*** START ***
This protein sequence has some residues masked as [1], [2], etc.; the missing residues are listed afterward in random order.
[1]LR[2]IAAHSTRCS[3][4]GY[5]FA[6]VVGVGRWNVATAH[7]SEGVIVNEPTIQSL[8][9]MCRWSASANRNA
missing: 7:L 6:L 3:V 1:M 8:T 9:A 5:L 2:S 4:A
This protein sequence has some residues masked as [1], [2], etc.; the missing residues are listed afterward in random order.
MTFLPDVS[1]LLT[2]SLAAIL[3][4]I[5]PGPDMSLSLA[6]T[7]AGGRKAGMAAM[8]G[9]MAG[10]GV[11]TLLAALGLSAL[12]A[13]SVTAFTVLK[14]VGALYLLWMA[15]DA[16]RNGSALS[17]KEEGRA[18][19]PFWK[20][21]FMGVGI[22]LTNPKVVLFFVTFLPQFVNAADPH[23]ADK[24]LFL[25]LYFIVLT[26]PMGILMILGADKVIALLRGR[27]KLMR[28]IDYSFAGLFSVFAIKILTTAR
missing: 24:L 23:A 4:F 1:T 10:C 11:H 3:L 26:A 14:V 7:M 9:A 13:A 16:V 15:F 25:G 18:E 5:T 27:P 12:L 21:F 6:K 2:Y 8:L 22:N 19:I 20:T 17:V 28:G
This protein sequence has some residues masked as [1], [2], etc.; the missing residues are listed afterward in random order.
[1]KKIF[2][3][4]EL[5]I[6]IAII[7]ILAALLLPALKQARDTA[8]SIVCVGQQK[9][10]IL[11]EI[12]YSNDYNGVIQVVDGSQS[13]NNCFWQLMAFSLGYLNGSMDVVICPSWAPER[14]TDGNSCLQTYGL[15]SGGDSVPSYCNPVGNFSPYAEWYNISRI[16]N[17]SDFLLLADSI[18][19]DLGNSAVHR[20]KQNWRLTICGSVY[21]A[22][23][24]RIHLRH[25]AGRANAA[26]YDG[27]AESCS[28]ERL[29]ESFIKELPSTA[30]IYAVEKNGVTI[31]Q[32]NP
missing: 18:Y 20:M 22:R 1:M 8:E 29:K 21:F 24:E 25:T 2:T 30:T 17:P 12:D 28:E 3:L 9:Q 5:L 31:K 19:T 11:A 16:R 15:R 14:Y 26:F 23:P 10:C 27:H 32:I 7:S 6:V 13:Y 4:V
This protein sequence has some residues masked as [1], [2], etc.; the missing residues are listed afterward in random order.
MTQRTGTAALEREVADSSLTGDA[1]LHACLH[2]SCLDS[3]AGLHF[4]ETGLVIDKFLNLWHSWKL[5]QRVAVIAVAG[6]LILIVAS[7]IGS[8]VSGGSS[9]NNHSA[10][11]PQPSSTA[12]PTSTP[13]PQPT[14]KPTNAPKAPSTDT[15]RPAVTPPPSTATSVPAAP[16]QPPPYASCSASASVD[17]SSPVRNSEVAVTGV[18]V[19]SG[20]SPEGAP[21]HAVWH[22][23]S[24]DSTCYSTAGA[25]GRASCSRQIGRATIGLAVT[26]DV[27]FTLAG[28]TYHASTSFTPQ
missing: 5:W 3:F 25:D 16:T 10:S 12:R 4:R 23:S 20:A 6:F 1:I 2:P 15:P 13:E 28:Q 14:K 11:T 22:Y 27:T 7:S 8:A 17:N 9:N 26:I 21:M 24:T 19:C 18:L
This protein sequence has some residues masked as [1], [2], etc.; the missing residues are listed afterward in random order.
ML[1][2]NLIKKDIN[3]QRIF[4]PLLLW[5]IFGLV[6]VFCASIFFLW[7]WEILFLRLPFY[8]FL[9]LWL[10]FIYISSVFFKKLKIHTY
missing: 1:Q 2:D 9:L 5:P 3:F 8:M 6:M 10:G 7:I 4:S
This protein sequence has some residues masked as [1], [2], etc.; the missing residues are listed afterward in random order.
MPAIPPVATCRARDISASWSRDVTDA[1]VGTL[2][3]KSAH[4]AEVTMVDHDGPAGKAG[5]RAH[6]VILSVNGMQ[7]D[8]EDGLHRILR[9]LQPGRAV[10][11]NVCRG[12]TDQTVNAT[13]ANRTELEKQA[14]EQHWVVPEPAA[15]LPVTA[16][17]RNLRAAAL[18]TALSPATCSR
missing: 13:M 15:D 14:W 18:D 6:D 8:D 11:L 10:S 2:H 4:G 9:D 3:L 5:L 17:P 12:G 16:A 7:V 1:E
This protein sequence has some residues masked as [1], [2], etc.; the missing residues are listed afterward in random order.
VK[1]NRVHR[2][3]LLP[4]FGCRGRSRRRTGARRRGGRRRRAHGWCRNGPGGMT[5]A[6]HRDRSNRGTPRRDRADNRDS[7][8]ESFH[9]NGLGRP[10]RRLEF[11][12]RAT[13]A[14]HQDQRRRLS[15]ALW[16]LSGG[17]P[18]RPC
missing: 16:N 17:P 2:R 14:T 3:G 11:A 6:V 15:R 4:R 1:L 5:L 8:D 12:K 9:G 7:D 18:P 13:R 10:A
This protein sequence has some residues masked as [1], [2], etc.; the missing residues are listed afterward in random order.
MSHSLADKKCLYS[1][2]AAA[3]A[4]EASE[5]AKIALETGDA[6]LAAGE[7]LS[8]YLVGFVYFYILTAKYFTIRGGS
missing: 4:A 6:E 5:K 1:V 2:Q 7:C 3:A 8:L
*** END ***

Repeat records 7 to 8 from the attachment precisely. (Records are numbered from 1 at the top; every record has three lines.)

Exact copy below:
This protein sequence has some residues masked as [1], [2], etc.; the missing residues are listed afterward in random order.
VK[1]NRVHR[2][3]LLP[4]FGCRGRSRRRTGARRRGGRRRRAHGWCRNGPGGMT[5]A[6]HRDRSNRGTPRRDRADNRDS[7][8]ESFH[9]NGLGRP[10]RRLEF[11][12]RAT[13]A[14]HQDQRRRLS[15]ALW[16]LSGG[17]P[18]RPC
missing: 16:N 17:P 2:R 14:T 3:G 11:A 6:V 15:R 4:R 1:L 5:L 8:D 12:K 9:G 7:D 18:P 13:R 10:A
This protein sequence has some residues masked as [1], [2], etc.; the missing residues are listed afterward in random order.
MSHSLADKKCLYS[1][2]AAA[3]A[4]EASE[5]AKIALETGDA[6]LAAGE[7]LS[8]YLVGFVYFYILTAKYFTIRGGS
missing: 4:A 6:E 5:K 1:V 2:Q 7:C 3:A 8:L